Hey, in Rhode Island, lovers of freedom and the rule of law have to take what victories they can, and I’d count this as one:
State officials effectively threw up their hands Friday in trying to prop up the Central Coventry Fire District, saying they wanted to pull the plug on their bankruptcy reorganization plan after uncooperative town officials threatened to sue the plan’s chief architect and the district’s board proved to be perpetual obstructionists.
“It isn’t in Rhode Island taxpayers’ best interest to continue spending thousands of dollars on a plan that will not be successful because it lacks the support from the leadership of the town and from the CCFD board,” said David Sullivan, acting director of the state Department of Revenue.
Of course, that’s from the Providence Journal, so it has to be rephrased in a way that isn’t heavily slanted toward government officials. You have to look into the direct quotes of the “obstructionists” to understand what’s really happening. Here’s the Town Council’s lawyer, Nicholas Gorham:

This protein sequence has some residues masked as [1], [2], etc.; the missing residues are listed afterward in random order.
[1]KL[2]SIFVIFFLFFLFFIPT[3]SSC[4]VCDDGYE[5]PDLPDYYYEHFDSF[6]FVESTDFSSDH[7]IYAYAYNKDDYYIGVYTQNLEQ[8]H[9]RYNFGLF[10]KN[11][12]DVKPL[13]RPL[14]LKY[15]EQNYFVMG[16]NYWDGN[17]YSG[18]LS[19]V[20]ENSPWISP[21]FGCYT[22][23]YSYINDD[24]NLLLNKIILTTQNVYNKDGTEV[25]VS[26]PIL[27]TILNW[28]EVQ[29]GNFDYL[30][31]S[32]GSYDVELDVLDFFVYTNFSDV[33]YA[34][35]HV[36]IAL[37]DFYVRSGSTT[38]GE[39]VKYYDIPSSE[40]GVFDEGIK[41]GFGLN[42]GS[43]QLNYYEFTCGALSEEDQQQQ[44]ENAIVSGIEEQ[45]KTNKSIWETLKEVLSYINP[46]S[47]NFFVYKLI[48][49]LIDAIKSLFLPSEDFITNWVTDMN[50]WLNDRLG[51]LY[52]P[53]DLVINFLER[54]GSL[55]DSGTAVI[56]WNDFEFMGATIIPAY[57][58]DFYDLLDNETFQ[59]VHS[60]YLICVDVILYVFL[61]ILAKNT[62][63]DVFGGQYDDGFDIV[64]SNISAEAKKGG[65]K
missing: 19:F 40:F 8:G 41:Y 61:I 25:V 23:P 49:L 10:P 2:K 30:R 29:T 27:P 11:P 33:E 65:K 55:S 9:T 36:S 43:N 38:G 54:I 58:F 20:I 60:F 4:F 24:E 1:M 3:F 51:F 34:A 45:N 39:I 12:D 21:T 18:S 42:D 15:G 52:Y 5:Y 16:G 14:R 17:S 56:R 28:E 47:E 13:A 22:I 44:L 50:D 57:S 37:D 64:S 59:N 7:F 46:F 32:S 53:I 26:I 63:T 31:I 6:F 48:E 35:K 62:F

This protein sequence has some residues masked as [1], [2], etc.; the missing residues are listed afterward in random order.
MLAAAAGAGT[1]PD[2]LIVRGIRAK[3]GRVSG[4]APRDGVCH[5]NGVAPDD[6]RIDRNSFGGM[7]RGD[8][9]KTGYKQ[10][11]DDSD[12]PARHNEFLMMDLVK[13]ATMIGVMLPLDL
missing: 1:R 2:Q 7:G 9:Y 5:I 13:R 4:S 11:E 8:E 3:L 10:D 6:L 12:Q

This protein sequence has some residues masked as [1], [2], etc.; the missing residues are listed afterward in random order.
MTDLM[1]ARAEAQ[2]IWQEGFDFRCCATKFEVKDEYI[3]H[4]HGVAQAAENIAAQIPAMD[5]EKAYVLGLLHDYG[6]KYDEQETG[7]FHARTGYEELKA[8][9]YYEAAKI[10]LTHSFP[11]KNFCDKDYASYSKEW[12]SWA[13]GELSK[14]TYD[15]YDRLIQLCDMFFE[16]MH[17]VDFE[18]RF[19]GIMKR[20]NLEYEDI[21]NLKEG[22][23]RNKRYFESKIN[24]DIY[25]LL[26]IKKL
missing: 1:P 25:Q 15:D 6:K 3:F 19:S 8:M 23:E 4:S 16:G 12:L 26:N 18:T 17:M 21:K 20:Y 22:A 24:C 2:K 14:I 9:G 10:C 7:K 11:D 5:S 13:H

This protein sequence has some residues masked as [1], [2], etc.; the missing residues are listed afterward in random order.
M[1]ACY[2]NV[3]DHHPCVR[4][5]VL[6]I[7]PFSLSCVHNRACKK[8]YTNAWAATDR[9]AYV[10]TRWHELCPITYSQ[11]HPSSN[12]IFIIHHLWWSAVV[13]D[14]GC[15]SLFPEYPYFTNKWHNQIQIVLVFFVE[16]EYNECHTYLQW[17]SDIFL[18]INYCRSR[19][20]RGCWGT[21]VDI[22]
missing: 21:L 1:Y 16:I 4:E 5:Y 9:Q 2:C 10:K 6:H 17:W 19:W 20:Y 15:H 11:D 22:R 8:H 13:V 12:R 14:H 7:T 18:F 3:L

“It was clear the people wanted profound change, and with all due respect to Judge Pfeifer, his plan did not do that. Consideration of private services, more volunteers; those are the things that have been repeated over and over again. And there is really no evidence they were even ever considered.”
So to revisit the first paragraph, above, the receiver came in not with the intention of figuring out how to satisfy the voters and taxpayers who have a right to determine how their fire district will run while balancing safety concerns and employee rights, but with the view that the status quo should be preserved as much as possible. Calling the people who’ll have to live with any arrangement long after the receiver (i.e., state-appointed dictator) has collected his paycheck and gone home “obstructionist” for insisting that any deal must meet their interests is a pretty aggressive attack.
That said, if “obstructionist” is what the establishment and its newspaper want to call free citizens asserting their rights, then we need more obstructionists across the state and in state government.